The first half of the film observes the downfall of the protagonist chef and is utterly devoid of delicious soda pop. But when things start to turn around and everyone is having a good time...

Drink Coke! (Chef)
Things Go Better With Coke!

106. (1760.) Rambo: Last Blood (2019)
Better John J. Rambo should have been killed by a hail of police gunfire in Hope, Washington, in First Blood than live to make this gory and pointless piece of murder-porn.

More to come.

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It's election season, and the television is flooded with campaign ads.

I have repeatedly seen an advertisement for Kelley Loeffler's reelection campaign for her U.S. Senate seat in which a young black man extols her virtues not as an embarrassingly rich owner of a sports franchise and a stock exchange but as someone sympathetic to those less fortunate than her. Yet her supporter mispronounces her name throughout the whole commercial. (He says "loff-ler", yet she appears at the end of the commercial pronouncing her own name "leff-ler," almost like she is passive-aggressively correcting him after the fact.) Why would the Loeffler campaign air that? Could they not find a single person who could praise her who actually knew who she was?

Another advertisement for current president Donald Trump's reelection campaign claims that if former vice president Joe Biden wins the election, the United States will go to shit. What condition are we in now? Uncontrolled pandemic, record unemployment, race riots, oh, my! If this shit show is the current administration's idea of greatness, I'll take anyone else, please.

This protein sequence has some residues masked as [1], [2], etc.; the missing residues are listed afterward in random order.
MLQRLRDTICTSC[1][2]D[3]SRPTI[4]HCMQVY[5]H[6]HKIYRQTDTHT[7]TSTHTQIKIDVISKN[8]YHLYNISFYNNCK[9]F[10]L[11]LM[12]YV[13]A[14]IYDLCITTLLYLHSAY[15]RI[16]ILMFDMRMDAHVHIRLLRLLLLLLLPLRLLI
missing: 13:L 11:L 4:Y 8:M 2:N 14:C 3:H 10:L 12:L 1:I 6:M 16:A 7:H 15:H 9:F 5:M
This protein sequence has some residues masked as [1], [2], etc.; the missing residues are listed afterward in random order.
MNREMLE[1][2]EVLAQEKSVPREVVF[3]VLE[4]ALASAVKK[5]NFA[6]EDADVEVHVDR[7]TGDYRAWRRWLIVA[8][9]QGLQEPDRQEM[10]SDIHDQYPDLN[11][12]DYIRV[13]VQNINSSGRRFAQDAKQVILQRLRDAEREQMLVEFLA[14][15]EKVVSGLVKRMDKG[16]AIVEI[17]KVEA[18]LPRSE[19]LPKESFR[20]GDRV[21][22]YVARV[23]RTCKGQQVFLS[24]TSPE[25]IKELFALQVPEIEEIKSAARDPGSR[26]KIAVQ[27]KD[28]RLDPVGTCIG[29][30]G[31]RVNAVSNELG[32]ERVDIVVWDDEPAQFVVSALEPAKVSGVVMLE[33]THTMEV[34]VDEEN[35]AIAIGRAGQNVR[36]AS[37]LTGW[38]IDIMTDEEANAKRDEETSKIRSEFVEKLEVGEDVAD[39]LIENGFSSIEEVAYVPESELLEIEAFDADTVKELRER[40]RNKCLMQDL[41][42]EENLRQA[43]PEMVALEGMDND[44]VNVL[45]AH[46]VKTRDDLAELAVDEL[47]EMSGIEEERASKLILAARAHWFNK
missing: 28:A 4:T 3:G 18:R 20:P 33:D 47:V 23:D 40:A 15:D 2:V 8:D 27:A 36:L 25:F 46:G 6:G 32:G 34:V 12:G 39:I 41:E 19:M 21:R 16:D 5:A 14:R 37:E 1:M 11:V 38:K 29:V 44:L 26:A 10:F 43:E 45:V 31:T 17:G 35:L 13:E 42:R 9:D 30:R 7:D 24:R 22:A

I suppose it's some small comfort that Marjorie Greene isn't adverting over the air in the Metro Atlanta market in her run for the state House of Representatives. Greene has become infamous as a candidate so openly racist that state Republicans have widely disavowed her, which takes some doing considering that the current Republican governor ran on a platform of successfully befouling state citizens' ability to vote. Even Facebook has said Greene has gone too far in her most recent gun-toting ads. When you're too far afield for Facebook, it's time to stop auditioning for a government seat and start looking into some professional mental help.